• Poor attitude or atmosphere. Customers want a place where they can relax and get great service. If your bar is unpleasant, you will lose money by losing customers. You need to make sure that your bar is an inviting place not only to drink and eat, but also to linger.
  • No customer concern or no customer market research. Bar managers are busy people, and while they may not overlook customers on purpose, far too many lose sight of bar patrons as they worry about the many other elements of running a bar. Not catering to customers, however, can ensure that a bar will lose a lot of money. Not only will unsatisfied customers not return, but they will often share their experiences with other people—potential patrons. In order to avoid losing money, it is important for bar managers to not only please customers, but to impress them enough to make them wish to return. Regular market research will reveal not only who your bar's customers are, but also what they want.


This article is an excerpt from the The Professional Bar & Beverage Managers Handbook: How to Open and Operate a Financially Successful Bar, Tavern and Nightclub, authored by Douglas Robert Brown, published by Atlantic Publishing Group. This excerpt has been reprinted with permission of the publisher. To purchase this book go to:

Atlantic Publishing Company

Topics: Bar staff, bar profitability, NightClub Management, bar business, Bar Management, Increasing Profits, Hospitality

Maximizing Bar Profits Without Sacrificing Quality and Integrity

Posted by Nick Kaoukis on Tue, Oct, 09, 2012 @ 14:10 PM
By Douglas Robert Brown
Atlantic Publishing


Making the Most from Sales

Bar PromotionThe savvy bar manager knows how to maximize profits and get the most sales possible without sacrificing ethics or drink quality. You can do the same if you follow a few simple tips. One simple way to maximize profits is by offering promotions or discounts. The small cost factor involved in initiating these promotions make them a good promotional vehicle.

"Happy hour," for example, a period of time when drink prices are generally reduced, can be an effective means of increasing bar sales. However, to be substantiated, it must draw a large volume of customers. "Happy hour" is most often run prior to opening the dining room, usually between 4 and 6 p.m. Drinks are sold at half-price or at a substantial discount. Hors d'oeuvres and salty snacks are often served, which will induce the customer's thirst.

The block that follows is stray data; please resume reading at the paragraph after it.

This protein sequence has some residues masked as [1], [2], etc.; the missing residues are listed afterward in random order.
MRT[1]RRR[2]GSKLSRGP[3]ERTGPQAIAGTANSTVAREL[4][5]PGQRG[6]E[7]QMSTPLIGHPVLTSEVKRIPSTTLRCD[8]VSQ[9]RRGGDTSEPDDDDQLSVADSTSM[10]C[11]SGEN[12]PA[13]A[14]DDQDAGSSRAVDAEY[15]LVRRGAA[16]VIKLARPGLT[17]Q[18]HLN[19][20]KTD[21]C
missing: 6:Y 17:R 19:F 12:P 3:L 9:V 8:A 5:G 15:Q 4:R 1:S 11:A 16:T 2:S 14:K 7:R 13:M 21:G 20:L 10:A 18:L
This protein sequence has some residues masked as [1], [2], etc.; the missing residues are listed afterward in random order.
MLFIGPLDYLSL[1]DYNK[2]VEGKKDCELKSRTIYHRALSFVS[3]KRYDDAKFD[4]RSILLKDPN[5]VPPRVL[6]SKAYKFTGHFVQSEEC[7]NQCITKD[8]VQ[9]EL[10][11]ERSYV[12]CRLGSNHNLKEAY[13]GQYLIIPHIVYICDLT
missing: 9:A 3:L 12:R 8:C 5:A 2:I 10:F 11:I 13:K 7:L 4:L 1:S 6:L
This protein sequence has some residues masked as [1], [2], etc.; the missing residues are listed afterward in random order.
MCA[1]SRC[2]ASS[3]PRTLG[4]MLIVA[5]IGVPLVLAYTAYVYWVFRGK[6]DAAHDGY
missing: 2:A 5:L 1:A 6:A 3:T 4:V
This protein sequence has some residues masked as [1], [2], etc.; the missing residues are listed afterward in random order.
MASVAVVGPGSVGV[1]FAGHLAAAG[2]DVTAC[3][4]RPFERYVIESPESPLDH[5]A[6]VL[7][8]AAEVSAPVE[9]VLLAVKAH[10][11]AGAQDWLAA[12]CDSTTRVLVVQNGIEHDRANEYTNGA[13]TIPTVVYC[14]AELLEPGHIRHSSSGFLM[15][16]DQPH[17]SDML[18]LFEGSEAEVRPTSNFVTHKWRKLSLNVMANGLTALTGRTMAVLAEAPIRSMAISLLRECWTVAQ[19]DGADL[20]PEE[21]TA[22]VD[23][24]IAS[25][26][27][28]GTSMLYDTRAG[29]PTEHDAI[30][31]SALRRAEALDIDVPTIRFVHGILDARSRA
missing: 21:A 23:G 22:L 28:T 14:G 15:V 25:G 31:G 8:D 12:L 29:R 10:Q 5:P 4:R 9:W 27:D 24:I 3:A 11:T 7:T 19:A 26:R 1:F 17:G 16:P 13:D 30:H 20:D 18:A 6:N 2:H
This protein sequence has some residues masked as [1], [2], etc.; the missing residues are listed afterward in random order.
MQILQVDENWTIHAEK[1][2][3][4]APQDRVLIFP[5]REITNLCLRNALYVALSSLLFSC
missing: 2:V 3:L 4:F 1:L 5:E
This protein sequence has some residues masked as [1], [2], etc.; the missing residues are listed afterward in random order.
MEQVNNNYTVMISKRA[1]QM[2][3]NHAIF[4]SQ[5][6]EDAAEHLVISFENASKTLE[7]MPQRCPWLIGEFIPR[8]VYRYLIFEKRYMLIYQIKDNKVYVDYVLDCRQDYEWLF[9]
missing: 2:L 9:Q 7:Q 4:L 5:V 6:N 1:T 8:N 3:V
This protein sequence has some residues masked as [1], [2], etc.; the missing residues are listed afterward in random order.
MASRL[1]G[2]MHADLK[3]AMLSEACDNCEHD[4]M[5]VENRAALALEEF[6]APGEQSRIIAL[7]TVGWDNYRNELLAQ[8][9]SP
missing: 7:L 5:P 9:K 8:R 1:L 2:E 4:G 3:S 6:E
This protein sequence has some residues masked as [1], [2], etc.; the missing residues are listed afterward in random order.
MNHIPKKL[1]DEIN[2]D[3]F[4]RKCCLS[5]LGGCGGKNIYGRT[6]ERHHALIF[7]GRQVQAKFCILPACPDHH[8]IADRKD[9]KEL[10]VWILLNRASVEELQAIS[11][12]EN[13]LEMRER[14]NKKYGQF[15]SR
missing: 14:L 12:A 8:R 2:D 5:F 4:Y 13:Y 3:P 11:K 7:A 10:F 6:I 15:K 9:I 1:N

In order to offset the enormous increase in the cost of sales due to the lower drink prices, total liquor sales must be increased substantially. A restaurant that lowers all drink prices by 50 percent during "happy hour" will be simul­taneously doubling its cost of sales. When analyzing the feasibility of a "happy hour," you must also consider the additional cost of labor during a non-operating period; the food cost of hors d'oeuvres and other snacks; and any variable costs, such as the use of additional utilities.

The gross profit margin during any "happy hour" is small, though it can be substantiated with sufficient sales. An increase in revenue, small as it may be, will be created where none had previously existed.

There are other possible benefits from initiating a "happy hour." Lounge customers will be exposed to the restaurant and may wish to return at a later date to try the dining room. Customers may stay past the "happy hour" period and purchase cocktails at the full price or remain for dinner.